Printed 2017/08/17 02:18AM

Reflections on Leaving Microsoft


Reflections on Leaving Microsoft

Reflections of Microsoft

Reflections of Microsoft By Jeff Sandquist (

Several members of my SQLFamily have made adjustments to their career path recently. Several of us got together for #SQLNomz yesterday to celebrate our job changes, though granted, we don’t generally require an excuse to get together. Yesterday (Friday, 3/30/2012, in case you’re reading this in the future) was my last day at Microsoft. I join the wonderful team at Idera Software on Monday as a Sr. Product Consultant (more on what that means in a future blog post). Likewise, it was my good friend and pre-con cohort Argenis Fernandez’s (blog|@DBArgenis) last day at Coinstar, and he is joining Microsoft Consulting Services (which sounds like a pretty cool position) on Monday.

Another friend, Dev Nambi (blog|@DevNambi), had his last day at Microsoft just a few days before mine. He wrote a great blog post on it: Retrospective: Leaving Microsoft. This blog post has inspired me to write my own retrospective blog post on leaving Microsoft (hint: you’re reading it right now).

Reflections of Microsoft

I spent a little less than 5 years of my career at Microsoft. In DBA years*, that’s at least 8 ½ years. Here are some stats for that time:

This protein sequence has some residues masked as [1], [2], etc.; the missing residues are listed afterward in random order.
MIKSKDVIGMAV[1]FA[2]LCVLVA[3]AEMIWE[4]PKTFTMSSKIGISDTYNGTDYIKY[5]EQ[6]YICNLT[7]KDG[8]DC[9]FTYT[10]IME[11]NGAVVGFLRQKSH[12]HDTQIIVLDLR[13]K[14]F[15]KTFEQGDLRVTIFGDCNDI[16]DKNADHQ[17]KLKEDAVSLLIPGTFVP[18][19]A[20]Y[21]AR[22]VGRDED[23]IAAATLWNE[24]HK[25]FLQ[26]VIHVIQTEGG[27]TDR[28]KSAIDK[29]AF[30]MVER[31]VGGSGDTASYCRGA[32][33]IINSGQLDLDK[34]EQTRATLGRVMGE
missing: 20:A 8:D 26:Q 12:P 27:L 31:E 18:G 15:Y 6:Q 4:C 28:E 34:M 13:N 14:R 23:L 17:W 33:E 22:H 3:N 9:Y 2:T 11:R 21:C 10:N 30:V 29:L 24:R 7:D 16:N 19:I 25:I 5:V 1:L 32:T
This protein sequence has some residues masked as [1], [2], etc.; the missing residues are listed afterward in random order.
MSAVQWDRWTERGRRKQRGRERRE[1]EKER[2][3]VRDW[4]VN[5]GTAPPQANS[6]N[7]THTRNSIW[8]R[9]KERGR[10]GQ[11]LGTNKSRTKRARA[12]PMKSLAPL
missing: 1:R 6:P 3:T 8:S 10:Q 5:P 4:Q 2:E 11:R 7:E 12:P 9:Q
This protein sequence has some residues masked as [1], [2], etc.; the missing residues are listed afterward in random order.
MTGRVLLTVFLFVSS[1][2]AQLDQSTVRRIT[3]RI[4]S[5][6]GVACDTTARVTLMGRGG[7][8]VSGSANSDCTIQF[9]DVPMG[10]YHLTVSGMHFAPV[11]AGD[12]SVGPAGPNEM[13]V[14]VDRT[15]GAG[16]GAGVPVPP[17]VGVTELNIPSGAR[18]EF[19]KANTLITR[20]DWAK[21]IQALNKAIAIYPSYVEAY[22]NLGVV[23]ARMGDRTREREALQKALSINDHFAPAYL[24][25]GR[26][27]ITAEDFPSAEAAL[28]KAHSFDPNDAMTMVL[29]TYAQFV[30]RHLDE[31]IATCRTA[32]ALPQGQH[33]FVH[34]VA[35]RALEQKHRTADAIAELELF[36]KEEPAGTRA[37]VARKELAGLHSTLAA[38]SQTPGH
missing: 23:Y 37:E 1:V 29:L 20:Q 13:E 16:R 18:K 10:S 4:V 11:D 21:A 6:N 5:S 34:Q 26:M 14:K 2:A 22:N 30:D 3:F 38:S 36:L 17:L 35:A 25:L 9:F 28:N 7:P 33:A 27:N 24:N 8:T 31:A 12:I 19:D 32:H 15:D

* DBA years = the time it would take you to put in the number of actual hours worked if you did it without going over 40 hours per week. For the record, I just made this term up, and I claim copyright on it henceforth.

Reflections on Developers

We database administrators really like to poke fun at developers, and I’m just as guilty of that as anyone. But the truth is that I worked with some really great developers at Microsoft. The best engineering team I have worked with to date in or outside of Microsoft was the CAP engineering team. I worked with the CAP team as both a SQL developer and as an operations engineer. They are a highly skilled and dedicated team who work really hard to make sure they are producing efficent code in the client application, middle-tier, and in the database. Yes, you heard me right. They write efficient, performant SQL code. They have to. CAP is a highly critical application for Microsoft and performance is very important. CAP also interfaces with a lot of other internal critical applications (too many to remember them all), and if CAP is down or slow, they are all down or slow to some degree.

Some of the things that I think the CAP team does right (other than right good code):

* I would be remiss if I didn’t also point out that Melissa is also a very gifted chocolate maker. Her chili pepper chocolates are to die for!

Reflections on Relationships

More than anything, what I will take with me when I leave are some friendships that I am fortunate to have. There are several people that I want to call out. this is by no means the complete list, but these people have been really key for me.

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